The police also cite how one man made it plain that he did not want to exchange sex for money, saying that he was interested in the young officer and not in remuneration. In that instance, the man was not placed under arrest, the police said.

But the frequency of such arrests at a handful of gay establishments over the last year or so looks to some like a concerted effort to entrap and arrest gay men, and to close gay businesses.

And Pinter rejected the police's account of his own arrest, saying, "That is complete and utter fabrication.

"When he offered money, I said nothing. I thought to myself, where is this coming from? I will just see what is up with him."

Pinter added that he reasoned, "I can very easily just excuse myself and head for home and have dinner. But he seemed kind of insistent."

One of the Blue Door Video's owners said that his business "is like any other video store.

"We have adult videos and movies that we are playing so anyone older than 21 years of age can buy and use them."

Added the business owner, "But all these people who got accused--I cannot believe they are prostitutes."

The New York Times cited an editorial that appeared in the Gay City News, which drew parallels between the arrests and those that took place at the Stonewall Inn, creating friction that eventually flared up into the riots that are now regarded as the start of the modern GLBT equality movement.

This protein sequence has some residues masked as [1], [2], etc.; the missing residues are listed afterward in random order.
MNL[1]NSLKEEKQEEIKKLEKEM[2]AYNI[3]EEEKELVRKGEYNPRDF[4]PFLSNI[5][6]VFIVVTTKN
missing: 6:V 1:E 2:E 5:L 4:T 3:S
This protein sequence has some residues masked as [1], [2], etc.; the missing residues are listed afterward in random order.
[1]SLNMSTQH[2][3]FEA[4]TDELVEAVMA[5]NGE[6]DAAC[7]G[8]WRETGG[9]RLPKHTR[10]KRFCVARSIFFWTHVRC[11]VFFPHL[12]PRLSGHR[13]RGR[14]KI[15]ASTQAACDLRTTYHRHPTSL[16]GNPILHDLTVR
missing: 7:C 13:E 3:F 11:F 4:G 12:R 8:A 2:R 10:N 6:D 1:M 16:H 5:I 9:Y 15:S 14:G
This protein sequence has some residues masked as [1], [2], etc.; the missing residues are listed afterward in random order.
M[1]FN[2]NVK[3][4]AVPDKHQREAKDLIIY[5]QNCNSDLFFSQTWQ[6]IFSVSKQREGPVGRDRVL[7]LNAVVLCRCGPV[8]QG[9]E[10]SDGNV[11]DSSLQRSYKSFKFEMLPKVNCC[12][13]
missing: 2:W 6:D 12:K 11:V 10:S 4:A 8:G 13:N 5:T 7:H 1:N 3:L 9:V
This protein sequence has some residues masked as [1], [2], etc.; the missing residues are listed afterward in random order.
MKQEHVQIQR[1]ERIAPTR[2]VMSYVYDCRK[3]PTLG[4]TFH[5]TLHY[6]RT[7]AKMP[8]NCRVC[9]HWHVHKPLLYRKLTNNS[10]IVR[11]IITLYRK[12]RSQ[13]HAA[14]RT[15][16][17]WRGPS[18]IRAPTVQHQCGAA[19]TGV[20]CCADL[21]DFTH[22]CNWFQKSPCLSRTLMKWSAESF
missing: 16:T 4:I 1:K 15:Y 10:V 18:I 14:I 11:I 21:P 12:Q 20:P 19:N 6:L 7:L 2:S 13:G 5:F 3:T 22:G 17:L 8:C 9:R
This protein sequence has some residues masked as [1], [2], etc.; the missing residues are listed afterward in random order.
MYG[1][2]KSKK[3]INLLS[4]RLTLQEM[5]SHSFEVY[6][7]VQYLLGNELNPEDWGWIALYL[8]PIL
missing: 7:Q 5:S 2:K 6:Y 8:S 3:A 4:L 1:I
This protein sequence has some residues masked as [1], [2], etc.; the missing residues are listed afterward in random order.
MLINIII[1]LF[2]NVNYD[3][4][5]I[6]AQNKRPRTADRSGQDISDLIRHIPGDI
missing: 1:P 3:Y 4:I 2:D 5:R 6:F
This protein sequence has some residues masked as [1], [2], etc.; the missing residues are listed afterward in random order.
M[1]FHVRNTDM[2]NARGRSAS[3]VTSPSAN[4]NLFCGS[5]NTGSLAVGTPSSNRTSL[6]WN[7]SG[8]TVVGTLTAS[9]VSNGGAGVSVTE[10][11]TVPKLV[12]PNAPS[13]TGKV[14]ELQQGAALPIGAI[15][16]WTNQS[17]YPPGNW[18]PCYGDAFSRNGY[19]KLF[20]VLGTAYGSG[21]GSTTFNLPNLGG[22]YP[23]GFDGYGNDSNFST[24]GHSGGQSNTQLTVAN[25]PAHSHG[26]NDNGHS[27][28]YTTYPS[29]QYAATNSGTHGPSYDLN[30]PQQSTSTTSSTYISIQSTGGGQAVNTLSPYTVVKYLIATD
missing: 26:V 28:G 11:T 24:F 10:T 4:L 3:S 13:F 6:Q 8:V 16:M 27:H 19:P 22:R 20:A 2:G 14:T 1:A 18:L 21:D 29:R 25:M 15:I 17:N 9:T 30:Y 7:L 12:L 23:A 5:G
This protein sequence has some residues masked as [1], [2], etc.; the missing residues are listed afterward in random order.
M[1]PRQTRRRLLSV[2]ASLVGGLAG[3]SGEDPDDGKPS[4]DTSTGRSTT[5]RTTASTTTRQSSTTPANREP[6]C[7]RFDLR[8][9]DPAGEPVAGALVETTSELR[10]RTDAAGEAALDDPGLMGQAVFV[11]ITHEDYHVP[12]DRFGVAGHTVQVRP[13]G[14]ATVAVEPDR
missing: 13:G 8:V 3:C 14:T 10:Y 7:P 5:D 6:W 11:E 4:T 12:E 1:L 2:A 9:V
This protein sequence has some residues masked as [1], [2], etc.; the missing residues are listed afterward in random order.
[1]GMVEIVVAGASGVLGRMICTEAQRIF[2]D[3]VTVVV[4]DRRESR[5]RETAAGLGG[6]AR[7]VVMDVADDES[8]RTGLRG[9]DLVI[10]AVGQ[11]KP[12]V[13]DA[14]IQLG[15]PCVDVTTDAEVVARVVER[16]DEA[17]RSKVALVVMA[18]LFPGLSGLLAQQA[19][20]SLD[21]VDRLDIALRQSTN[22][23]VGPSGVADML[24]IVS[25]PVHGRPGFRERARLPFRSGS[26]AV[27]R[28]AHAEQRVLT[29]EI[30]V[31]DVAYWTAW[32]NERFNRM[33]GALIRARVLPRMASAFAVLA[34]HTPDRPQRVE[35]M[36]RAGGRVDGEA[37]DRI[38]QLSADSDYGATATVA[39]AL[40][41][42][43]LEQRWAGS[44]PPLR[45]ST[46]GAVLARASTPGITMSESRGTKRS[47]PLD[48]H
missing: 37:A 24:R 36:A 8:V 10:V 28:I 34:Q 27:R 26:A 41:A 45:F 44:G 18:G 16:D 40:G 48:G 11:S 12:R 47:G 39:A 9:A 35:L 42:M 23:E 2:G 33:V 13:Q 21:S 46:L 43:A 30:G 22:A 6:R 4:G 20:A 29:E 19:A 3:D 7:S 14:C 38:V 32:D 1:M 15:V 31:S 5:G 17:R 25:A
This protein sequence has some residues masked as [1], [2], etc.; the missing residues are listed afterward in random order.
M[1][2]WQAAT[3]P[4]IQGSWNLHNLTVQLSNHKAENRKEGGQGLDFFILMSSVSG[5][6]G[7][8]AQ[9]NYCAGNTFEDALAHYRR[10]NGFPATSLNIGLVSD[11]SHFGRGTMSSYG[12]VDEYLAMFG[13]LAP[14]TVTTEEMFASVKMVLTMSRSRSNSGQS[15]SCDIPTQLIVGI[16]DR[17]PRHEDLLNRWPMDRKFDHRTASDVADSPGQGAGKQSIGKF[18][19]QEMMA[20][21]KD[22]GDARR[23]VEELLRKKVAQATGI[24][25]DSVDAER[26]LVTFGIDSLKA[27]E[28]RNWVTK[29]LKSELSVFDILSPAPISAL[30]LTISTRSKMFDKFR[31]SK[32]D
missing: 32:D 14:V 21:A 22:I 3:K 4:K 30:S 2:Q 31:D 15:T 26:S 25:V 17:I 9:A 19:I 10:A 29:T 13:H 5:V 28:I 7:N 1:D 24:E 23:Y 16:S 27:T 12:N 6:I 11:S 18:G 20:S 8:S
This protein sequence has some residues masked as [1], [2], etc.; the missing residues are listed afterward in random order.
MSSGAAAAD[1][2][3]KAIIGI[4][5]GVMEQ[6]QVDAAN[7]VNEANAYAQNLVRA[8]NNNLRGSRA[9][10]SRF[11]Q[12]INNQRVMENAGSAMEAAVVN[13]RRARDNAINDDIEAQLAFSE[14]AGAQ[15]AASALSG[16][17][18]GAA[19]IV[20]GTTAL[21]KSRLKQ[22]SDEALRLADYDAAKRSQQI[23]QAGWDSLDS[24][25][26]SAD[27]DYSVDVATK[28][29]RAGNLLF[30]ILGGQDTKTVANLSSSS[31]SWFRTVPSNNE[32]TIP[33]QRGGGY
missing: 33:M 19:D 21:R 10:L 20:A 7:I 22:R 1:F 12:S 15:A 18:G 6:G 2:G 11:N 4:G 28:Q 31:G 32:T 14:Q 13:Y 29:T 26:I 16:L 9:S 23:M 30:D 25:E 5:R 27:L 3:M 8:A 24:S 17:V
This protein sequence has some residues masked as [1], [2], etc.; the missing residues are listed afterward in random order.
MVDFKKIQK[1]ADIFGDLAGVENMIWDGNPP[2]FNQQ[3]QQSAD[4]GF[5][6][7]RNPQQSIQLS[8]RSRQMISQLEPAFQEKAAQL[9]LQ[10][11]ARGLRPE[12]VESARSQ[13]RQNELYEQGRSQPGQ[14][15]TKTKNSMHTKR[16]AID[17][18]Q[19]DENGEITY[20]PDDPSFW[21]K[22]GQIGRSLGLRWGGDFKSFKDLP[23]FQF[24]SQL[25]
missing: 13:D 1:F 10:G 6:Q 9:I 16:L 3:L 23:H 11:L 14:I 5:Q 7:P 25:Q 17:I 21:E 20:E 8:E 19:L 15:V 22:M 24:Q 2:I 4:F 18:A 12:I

The article quoted GLBT equality advocate William K. Dobbs, who said, "Forty years later, the N.Y.P.D. is still targeting gay men and places we gather."

But Paul J. Browne, a spokesman for the department, said that the police were not targeting businesses or gays--rather, he said, they were cracking down at specified locations due to reports of illegal goings on, such as drug dealing and serving alcohol to minors.

Browne pointed out that of a hundred so-called nuisance abatement cases in 2008, only three involved businesses like Blue Door Video. (Pinter placed the number of similar businesses affected at six, and Gay City News said eight shops were targeted between 2004--early 2009, with two shops being closed down.)

Said Browne, "The impression is being put out there that it is all concentrated on gay Manhattan.

"That is just not true."

Even so, to the gay community, including some legislators, the number of such arrests involving gay men--Pinter claims 34 over the period of roughly a year--has raised eyebrows, and questions.

Openly gay state Sen. Thomas K. Duane was quoted by the Times as saying, "I have been an elected official for quite a while, and this is the first time I have heard of such a large cluster of anything like this.

"And it is the first time middle-aged men are being arrested for prostitution," noted Sen. Duane.